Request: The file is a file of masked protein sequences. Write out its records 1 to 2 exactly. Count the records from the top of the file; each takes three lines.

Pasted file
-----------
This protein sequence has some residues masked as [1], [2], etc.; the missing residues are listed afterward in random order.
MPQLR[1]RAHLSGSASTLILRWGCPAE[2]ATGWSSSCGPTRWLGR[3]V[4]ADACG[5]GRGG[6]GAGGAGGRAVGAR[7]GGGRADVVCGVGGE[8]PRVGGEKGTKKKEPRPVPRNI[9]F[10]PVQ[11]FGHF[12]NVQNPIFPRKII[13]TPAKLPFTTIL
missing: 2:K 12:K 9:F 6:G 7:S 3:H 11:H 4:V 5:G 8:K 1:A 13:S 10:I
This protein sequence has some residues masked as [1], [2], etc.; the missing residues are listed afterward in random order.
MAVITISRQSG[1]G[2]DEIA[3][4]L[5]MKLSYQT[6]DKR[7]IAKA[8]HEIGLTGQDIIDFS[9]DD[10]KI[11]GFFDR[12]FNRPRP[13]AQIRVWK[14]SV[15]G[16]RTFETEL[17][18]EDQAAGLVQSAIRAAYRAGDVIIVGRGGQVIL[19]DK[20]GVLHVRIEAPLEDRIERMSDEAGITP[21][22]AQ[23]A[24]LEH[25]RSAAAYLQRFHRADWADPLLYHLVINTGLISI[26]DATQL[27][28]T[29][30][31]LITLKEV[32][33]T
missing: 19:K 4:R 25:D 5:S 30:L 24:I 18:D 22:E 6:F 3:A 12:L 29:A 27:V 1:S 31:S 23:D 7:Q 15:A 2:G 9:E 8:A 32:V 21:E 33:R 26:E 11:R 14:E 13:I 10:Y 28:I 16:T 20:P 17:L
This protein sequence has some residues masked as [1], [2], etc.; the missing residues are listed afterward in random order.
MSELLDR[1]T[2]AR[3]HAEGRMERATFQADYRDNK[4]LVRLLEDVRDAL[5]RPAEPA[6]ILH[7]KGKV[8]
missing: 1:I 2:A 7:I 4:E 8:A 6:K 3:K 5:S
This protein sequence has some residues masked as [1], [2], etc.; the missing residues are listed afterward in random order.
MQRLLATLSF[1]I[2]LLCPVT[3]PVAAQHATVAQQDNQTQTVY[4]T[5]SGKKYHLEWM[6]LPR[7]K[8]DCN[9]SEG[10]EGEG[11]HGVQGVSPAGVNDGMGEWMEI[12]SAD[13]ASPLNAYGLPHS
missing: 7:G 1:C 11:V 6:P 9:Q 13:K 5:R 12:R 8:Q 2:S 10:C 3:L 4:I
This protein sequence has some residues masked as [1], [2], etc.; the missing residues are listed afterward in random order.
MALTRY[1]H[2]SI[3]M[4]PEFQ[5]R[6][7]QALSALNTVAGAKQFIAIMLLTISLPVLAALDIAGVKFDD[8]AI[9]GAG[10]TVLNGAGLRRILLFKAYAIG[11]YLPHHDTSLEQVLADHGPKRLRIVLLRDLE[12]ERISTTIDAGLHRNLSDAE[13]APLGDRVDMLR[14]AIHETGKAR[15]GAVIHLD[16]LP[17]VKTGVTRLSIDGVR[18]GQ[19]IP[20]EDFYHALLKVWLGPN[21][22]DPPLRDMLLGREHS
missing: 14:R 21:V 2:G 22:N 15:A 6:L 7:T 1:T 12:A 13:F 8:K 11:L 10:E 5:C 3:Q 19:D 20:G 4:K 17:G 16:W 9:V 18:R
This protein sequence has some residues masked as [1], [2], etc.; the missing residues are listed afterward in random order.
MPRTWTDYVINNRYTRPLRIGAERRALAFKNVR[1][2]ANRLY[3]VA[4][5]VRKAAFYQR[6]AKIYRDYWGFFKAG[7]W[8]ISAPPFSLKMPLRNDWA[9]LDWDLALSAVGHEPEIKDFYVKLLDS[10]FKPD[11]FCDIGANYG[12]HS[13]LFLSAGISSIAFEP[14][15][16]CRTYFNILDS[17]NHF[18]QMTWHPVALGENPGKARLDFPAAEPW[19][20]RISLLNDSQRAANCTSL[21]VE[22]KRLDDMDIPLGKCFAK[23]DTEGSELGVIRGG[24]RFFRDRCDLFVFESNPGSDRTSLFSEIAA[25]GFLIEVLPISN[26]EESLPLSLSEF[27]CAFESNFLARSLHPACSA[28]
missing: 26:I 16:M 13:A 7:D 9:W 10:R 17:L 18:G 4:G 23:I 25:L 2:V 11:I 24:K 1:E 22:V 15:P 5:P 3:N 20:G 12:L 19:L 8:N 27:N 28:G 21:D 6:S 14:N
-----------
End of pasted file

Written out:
This protein sequence has some residues masked as [1], [2], etc.; the missing residues are listed afterward in random order.
MPQLR[1]RAHLSGSASTLILRWGCPAE[2]ATGWSSSCGPTRWLGR[3]V[4]ADACG[5]GRGG[6]GAGGAGGRAVGAR[7]GGGRADVVCGVGGE[8]PRVGGEKGTKKKEPRPVPRNI[9]F[10]PVQ[11]FGHF[12]NVQNPIFPRKII[13]TPAKLPFTTIL
missing: 2:K 12:K 9:F 6:G 7:S 3:H 11:H 4:V 5:G 8:K 1:A 13:S 10:I
This protein sequence has some residues masked as [1], [2], etc.; the missing residues are listed afterward in random order.
MAVITISRQSG[1]G[2]DEIA[3][4]L[5]MKLSYQT[6]DKR[7]IAKA[8]HEIGLTGQDIIDFS[9]DD[10]KI[11]GFFDR[12]FNRPRP[13]AQIRVWK[14]SV[15]G[16]RTFETEL[17][18]EDQAAGLVQSAIRAAYRAGDVIIVGRGGQVIL[19]DK[20]GVLHVRIEAPLEDRIERMSDEAGITP[21][22]AQ[23]A[24]LEH[25]RSAAAYLQRFHRADWADPLLYHLVINTGLISI[26]DATQL[27][28]T[29][30][31]LITLKEV[32][33]T
missing: 19:K 4:R 25:D 5:S 30:L 24:I 18:D 22:E 6:F 3:A 12:L 29:A 27:V 1:S 31:S 23:D 7:Q 15:A 2:G 9:E 8:A 32:V 21:E 33:R 26:E 11:R 14:E 13:I 10:Y 28:I 16:T 20:P 17:L